It can feel impossible to convey your experience in a new place to the people who are not there with you. One day alone can produce so many contradicting thoughts and emotions that you may not even remember them all when you sit down to write about them at the end of the day. Eilis has to sum up everything she feels in her letters to her family knowing that she will experience thousands of other things by the time her family is even aware of what she puts in her letters. That reality can make you feel apathetic to sharing anything with your family because they’ll never truly know what life is like for you now that you are no longer with them. Eilis shares what she can, but she begins to keep some experiences for herself.

Eilis’s family and Father Matt sacrificed a lot for her to come to New York and that guilt creates a lot of pressure for her to make this move worthwhile. She wants to succeed at her job and she begins taking night classes to further a career and pay back any money she owes Father Matt for helping her get settled. That pressure is not only on her to become successful, but actually enjoy her life in Brooklyn as well. In her letters to home, she omits the moments of severe homesickness and tries to keep those feelings of loneliness inside because she wants her family to think she is happy and grateful for this opportunity. Eilis is a very guarded young woman whose emotions are not always evident in her reactions, but she spills out at times in the movie like anyone would with no one to confide in. So many people never have the means to leave the place they grew up in and the expectation to make that gift worthwhile and not take it for granted can make it even harder to be happy when you’re on your own. Eilis keeps her loneliness from her family in her letters, but the film does a wonderful job of still representing that heartache inside her on screen.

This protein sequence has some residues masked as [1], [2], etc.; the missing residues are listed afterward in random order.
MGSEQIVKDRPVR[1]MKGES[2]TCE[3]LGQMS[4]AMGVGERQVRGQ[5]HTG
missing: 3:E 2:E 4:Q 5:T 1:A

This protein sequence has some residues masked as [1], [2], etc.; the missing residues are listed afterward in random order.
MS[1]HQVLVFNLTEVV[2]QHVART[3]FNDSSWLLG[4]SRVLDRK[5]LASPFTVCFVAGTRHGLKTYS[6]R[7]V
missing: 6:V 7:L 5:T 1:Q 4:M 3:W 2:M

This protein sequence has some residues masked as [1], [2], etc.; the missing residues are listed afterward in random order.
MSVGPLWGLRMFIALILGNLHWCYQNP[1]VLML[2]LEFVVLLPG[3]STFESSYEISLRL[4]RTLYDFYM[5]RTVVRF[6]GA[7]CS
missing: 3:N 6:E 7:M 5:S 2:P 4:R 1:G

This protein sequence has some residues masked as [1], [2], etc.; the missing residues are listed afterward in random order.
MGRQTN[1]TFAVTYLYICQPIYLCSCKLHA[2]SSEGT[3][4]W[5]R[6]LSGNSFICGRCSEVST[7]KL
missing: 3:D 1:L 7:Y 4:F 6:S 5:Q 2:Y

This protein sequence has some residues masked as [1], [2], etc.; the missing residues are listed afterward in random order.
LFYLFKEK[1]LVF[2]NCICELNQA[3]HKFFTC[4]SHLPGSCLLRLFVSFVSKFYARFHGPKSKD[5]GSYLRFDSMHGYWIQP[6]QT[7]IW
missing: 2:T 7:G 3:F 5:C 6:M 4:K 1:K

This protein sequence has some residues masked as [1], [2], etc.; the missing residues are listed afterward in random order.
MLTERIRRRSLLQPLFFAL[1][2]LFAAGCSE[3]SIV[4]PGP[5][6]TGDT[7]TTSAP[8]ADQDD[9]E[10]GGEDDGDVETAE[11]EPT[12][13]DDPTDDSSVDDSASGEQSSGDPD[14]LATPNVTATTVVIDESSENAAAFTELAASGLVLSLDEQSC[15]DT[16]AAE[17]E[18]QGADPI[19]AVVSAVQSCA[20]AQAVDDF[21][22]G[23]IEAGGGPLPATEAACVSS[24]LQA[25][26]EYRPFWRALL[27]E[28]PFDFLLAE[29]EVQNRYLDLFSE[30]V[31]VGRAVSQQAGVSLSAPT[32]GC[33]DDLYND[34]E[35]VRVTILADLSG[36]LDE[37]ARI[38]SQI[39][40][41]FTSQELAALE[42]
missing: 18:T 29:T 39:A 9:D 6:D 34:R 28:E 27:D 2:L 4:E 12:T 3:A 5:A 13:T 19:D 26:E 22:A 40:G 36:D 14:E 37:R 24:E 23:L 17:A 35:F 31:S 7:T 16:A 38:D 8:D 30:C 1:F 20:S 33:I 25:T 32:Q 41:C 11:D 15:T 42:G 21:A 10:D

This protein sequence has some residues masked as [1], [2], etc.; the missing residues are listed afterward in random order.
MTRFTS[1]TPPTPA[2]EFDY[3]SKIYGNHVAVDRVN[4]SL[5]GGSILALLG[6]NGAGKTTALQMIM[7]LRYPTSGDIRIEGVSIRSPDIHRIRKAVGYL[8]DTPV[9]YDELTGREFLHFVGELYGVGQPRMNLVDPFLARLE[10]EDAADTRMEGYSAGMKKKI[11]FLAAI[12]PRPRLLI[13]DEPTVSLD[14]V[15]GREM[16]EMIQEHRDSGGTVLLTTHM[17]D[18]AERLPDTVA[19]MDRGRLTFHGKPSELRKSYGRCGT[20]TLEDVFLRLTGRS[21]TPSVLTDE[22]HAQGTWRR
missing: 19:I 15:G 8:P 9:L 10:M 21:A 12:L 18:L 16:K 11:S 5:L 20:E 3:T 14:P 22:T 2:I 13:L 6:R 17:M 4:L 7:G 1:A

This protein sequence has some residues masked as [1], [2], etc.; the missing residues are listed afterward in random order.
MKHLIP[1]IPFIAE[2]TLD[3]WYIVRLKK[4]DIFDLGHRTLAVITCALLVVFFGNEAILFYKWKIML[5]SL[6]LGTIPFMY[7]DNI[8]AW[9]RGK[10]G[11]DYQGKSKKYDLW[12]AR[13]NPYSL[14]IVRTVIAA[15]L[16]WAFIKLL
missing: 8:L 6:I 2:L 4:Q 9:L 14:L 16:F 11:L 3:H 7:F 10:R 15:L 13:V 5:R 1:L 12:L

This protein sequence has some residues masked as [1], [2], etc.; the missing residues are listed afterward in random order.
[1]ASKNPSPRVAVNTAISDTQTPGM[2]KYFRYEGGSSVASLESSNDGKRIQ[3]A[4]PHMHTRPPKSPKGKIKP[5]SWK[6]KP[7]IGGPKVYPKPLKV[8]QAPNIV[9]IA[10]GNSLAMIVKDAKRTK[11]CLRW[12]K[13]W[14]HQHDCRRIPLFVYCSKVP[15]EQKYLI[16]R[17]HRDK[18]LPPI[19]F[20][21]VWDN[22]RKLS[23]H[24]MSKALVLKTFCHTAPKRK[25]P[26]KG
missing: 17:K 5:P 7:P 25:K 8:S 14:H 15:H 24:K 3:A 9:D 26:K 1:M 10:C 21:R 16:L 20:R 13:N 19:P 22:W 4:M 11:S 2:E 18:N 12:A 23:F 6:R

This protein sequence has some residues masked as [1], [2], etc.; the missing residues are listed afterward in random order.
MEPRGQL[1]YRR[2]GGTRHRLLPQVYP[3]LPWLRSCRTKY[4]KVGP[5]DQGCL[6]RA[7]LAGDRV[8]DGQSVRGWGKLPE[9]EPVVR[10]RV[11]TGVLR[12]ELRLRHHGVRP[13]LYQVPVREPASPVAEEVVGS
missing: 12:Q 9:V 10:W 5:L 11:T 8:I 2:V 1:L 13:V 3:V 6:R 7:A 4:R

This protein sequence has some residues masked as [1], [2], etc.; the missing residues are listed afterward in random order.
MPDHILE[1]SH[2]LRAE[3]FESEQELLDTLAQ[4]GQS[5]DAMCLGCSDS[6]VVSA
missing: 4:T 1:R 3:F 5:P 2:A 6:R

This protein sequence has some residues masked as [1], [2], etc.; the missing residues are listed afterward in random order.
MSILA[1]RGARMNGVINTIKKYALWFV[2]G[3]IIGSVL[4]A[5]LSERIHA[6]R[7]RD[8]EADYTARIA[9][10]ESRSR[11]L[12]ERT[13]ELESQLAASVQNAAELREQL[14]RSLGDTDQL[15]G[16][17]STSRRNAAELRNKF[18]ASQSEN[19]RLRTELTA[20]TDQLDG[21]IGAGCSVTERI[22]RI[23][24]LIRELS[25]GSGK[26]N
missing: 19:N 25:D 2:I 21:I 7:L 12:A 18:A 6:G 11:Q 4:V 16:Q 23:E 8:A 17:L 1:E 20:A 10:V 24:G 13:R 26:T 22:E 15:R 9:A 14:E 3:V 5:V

The pressure to succeed in America isn’t the only thing keeping Eilis from running home to Ireland and giving up her sister’s dream of a better life for her. Naturally, a whirlwind romance comes into play and makes Eilis become a little more tied to New York than she is ready for. She’s able to cope with just being alone and surviving in America, even if that is tough to deal with at first. However, becoming attached to someone in New York is a terrifying vulnerability. Falling in love could bring heartbreak for Eilis that would be harder to deal with than just leaving a job or her night classes. She agrees to dates with Tony, whom she meets at one of the church dances, but when he begins to hint at a future together, she is unsure she wants to continue. From our perspective, it seems crazy for her not to want to jump into life with Tony; he’s sweet, caring, and willing to do anything for her. Even the promise of a perfect romance is a hard thing to commit to when your heart is still at home in another place. Falling in love with Tony takes away the possibility of running back to Ireland if things get tough. She would miss Tony just as she misses her family she left in Ireland and allowing herself to risk more heartache is an act of vulnerability that some movies make out to be easier than it really is. Brooklyn shows the difficulty of committing yourself to a new place and shows that it is just as hard as leaving home.